The detection tests r1 and r2 generate signals of dimensions Nx-by-Nx and Nx-by-1, respectively, where Nx is the order of the linearized plant system. Signals at specific indices, defined in detectionTest1_StateIndex and detectionTest2_StateIndex, are extracted and plotted to observe the detection response when an attack occurs.

enableAttack = true;
tAttack = 2;
IAttack = [1 0 -1 0 1 0 1 0];

enableAttackDetection = true;
actuatorIndex = 1;
detectionTest1_StateIndex = [1 1];
detectionTest2_StateIndex = 1;

simInput = setModelParameter(simInput,'LoadExternalInput','on');
simInput = setModelParameter(simInput,'ExternalInput','getinputstruct(op)');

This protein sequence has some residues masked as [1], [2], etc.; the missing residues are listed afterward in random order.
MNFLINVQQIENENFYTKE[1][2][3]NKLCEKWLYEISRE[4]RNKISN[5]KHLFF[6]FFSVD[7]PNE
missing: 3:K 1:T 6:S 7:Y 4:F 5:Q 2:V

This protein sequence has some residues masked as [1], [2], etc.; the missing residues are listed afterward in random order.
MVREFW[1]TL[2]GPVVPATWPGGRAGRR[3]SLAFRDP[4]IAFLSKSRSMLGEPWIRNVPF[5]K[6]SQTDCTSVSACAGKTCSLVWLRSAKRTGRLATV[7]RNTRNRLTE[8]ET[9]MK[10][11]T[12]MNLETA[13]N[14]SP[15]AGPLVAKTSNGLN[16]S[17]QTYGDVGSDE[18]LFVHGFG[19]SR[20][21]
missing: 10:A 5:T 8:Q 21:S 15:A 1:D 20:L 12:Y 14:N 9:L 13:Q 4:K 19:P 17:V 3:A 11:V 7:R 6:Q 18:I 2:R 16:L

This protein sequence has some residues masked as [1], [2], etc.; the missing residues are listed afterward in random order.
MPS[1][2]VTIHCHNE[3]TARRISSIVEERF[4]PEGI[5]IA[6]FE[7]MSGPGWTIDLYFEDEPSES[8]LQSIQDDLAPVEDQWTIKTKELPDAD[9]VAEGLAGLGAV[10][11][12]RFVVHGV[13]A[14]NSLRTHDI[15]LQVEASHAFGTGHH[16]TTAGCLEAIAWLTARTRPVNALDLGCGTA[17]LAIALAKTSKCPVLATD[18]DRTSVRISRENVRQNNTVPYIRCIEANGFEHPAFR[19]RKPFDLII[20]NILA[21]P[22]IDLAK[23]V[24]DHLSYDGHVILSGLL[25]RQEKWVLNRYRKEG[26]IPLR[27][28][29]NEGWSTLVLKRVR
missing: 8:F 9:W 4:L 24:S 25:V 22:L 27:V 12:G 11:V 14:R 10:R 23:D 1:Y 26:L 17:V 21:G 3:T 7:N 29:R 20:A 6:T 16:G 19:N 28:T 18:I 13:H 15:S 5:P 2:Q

simInput = setModelParameter(simInput,'LoadInitialState','on');
simInput = setModelParameter(simInput,'InitialState','getstatestruct(op)');

out = sim(simInput);

As seen in the output current plot below, the output of DGU 2 increases at the expense of other units when the system is attacked.

grid on;

The detection tests generate two sequences. The first element of each sequence is extracted and shown below. Both tests indicate an attack after t = 2 seconds when it does not satisfy the condition based on the plant model.

grid on

grid on


[1] B. Satchidanandan and P. R. Kumar, "Dynamic Watermarking: Active Defense of Networked Cyber–Physical Systems," in Proceedings of the IEEE, vol. 105, no. 2, pp. 219-240, Feb. 2017, doi: 10.1109/JPROC.2016.2575064.

See Also

(Simscape Electrical) | | (Simulink Control Design)